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What Passes for Honey on U.S. Shelves

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Why It Matters

Pollen-free honey may not sound like a problem, but without pollen it is not possible to trace the source. Food Safety News reported last August:

A third or more of all the honey consumed in the U.S. is likely to have been smuggled in from China and may be tainted with illegal antibiotics and heavy metals. A Food Safety News investigation has documented that millions of pounds of honey banned as unsafe in dozens of countries are being imported and sold here in record quantities.

No pollen, no traceability, no assurance of safety. Furthermore, when pollen is filtered from honey, so are many of the health benefits such as allergy relief and the nutritional value of vitamins, minerals and trace nutrients in bee pollen.

The Food Safety News test results come just as the EU has decided to order honey producers to test for the presence of unauthorized genetically modified pollen and to identify pollen as an ingredient rather than a natural component of honey.  Industry spokespeople fear the ruling will put many small-scale beekeepers and honey producers out of business.

The irony is that while Food Safety News is raising the red flag over the honey supply found on U.S. shelves, the EU may be making it impossible for its honey producers to keep the health benefits intact. For that, we have the vigilance of a German amateur beekeeper (who identified small amounts of GM pollen in his honey) and the steamroller spread of GM crops to thank.

For honey lovers who want nutrition, health and safety along with sweetness, farmers’ markets and organic honey producers offer the only reliable sources.

Related Care2 Stories

Honey Laundering May Mask Dangerous Contaminants

An Old Pesticide Causing New Problems

Are Pesticides the Reason So Many Bees Are Dying?

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Photo from hotblack via morgueFile.com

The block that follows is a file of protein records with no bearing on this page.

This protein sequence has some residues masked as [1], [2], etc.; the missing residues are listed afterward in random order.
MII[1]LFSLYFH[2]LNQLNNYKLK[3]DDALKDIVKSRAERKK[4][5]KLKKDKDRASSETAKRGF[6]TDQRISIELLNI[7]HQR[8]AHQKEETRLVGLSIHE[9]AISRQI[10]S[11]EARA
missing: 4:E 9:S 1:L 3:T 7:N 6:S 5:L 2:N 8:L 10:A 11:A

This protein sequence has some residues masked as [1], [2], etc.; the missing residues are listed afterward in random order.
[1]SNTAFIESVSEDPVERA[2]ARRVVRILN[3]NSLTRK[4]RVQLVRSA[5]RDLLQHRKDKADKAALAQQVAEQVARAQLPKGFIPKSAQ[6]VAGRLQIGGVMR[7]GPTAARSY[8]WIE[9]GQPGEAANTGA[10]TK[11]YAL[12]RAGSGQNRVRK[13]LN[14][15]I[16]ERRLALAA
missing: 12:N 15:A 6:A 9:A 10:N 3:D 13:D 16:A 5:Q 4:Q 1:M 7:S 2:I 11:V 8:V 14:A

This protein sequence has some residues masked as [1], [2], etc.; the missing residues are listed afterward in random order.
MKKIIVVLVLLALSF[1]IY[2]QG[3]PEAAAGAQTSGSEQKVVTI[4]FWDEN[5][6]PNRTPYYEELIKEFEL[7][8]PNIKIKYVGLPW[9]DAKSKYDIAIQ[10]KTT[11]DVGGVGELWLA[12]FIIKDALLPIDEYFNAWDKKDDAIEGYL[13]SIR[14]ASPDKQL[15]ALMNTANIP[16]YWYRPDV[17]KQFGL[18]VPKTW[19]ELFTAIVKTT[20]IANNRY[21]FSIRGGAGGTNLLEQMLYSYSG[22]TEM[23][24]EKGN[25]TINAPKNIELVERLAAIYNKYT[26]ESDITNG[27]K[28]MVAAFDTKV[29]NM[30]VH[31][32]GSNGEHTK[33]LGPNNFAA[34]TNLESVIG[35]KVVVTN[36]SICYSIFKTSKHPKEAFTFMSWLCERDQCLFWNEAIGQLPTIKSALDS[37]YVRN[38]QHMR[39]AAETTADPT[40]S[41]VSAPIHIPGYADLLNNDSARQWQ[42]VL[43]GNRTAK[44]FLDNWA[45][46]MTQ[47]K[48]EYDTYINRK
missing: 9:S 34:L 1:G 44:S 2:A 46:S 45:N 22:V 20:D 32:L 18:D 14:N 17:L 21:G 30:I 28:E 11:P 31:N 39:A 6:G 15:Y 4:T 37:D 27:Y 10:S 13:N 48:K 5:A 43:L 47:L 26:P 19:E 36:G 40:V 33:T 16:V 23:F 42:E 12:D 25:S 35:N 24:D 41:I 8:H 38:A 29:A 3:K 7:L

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390 comments

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1:56PM PDT on Mar 27, 2013

I've heard this works for allergies too, but you need to get from local bee keepers. Not from the grocery store. And be sure to ask when they harvest the honey. If they harvest in the fall and the winter you are unfortunately adding to the decline of the honey bees. I read they need the honeycomb during these seasons to help them survive since there are usually not any flowers.

6:09AM PDT on Mar 26, 2013

Some types of glue also look like honey... :-)

9:10PM PDT on Mar 19, 2013

I've bought honey from a free market nearby, but I not sure if it's unfiltered. How can you recognize that? It should be good to have an article about it - if it's possible for us to recognize it.

7:09AM PDT on Mar 19, 2013

thanks

6:36PM PST on Feb 11, 2012

Thanks for this!

12:24PM PST on Jan 20, 2012

Interesting, which is why the honey that is stated to be honey is not as tasty as the ones that say "natural bee honey" or something like that on the container. If you can't taste a flower in the honey, then there is likely no pollen in it.

9:01PM PST on Dec 26, 2011

When I have the money I am going to buy raw honey at Sprouts or Sunflower Market here in Phoenix,Arizona. But the dollar stores has a nice honey there. And the darker the honey is the more,nutrients are in there,that is good for your health. Earlier this yr,I got a dark and big size honey at the dollar store. HOney is good for your health and it eases your stomach. And lets fight to save the Bees,as they are being exterminated,because without them we would not have honey,and the other food that we need and like to eat,as the bees pollinates to food and helps it to grow,& then we can pick and eat it.

6:55AM PST on Dec 5, 2011

Thanks! I have always sought out raw honey, and go to the source and buy it as close to home as possible!
I see some companies defending themselves against this latest news about honey and CLAIMING their honey is RAW, and does not fall in line with what the media is saying. I can not stand how companies lie!

5:10PM PST on Dec 4, 2011

Raw honey is best, because at the temperatures at which most store bought honey is routinely pasturized, a compound in the honey changes to phytic acid, a toxin to humans.

5:09PM PST on Dec 4, 2011

Raw Honey is best, because to heat the honey above a certain teperature changes one of it's compounds into Phytic acid, which is toxic to most humans.

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